Israeli Government Criticized in Parliament for Its Plan to Readmit Arab Refugees
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Israeli Government Criticized in Parliament for Its Plan to Readmit Arab Refugees

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Attacks from the left, center and right last night greeted Foreign Minister Moshe Sharett’s statement in the Knesset that the government was prepared to discuss plans to readmit an unspecified number of Arab refugees provided a solution of that problem was achieved within the framework of a general peace.

Herut representative Arieh Ben Eliezer attacked the suggestion, quoting Mr. Sharett’s speech of five weeks ago in the same chamber. At that time he said the readmission of a substantial number of Arabs would constitute a grave security threat and a danger to the country’s economic structure. The Herut leader insisted that no refugees should be readmitted until all the invaders had left Palestine soil and Israel received all of Palestine as its territory.

He attributed the government’s “weakness” in this situation to the fact that it had neglected its international obligations to “meddle” in the “intrigues of American Jews.” He also demanded that the Knesset enjoin the government from making any further concessions or commitments at the Lausanne parley without prior approval by the parliament.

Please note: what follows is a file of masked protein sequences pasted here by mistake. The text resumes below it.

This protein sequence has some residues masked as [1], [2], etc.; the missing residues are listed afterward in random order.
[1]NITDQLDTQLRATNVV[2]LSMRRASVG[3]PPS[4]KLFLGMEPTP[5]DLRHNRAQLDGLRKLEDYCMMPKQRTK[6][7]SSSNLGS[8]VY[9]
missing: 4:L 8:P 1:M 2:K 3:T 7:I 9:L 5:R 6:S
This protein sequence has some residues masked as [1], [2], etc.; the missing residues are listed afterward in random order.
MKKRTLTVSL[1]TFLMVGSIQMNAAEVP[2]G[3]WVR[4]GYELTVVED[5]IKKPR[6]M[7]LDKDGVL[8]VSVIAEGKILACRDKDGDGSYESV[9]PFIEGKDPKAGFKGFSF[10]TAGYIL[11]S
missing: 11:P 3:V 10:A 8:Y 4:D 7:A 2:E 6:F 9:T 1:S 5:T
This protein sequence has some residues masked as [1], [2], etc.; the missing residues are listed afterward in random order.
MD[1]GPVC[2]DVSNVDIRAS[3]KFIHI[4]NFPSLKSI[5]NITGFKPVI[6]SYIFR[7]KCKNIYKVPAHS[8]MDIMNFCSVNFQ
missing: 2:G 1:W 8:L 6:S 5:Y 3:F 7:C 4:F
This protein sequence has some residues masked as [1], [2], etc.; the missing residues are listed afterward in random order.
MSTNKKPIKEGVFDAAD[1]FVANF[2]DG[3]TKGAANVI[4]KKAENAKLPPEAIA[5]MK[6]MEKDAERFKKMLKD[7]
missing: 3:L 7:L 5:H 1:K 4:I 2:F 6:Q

General Zionist deputy Joseph Saphir said that he suspected that the Foreign Minister’s statement foreshadowed further concessions. He also called it a mistake to make concessions on the refugees in advance of obtaining counterbalancing concessions from the Arab states. Rabbi Mordecai Nurok, of the Mizrachi, said that his party favored the readmission only of those Arabs whom the war had separated from their families.

Samuel Mikunis, communist leader, stated that his party favored the return of peace-loving Arabs. This, he said, was not only a matter of justice but one of self interest since Israel must consider its future situation among the Arab nations of the Middle East. He insisted that the initiative in this matter should have come from the Israeli Government rather than as a “result of submission to American imperialism.”

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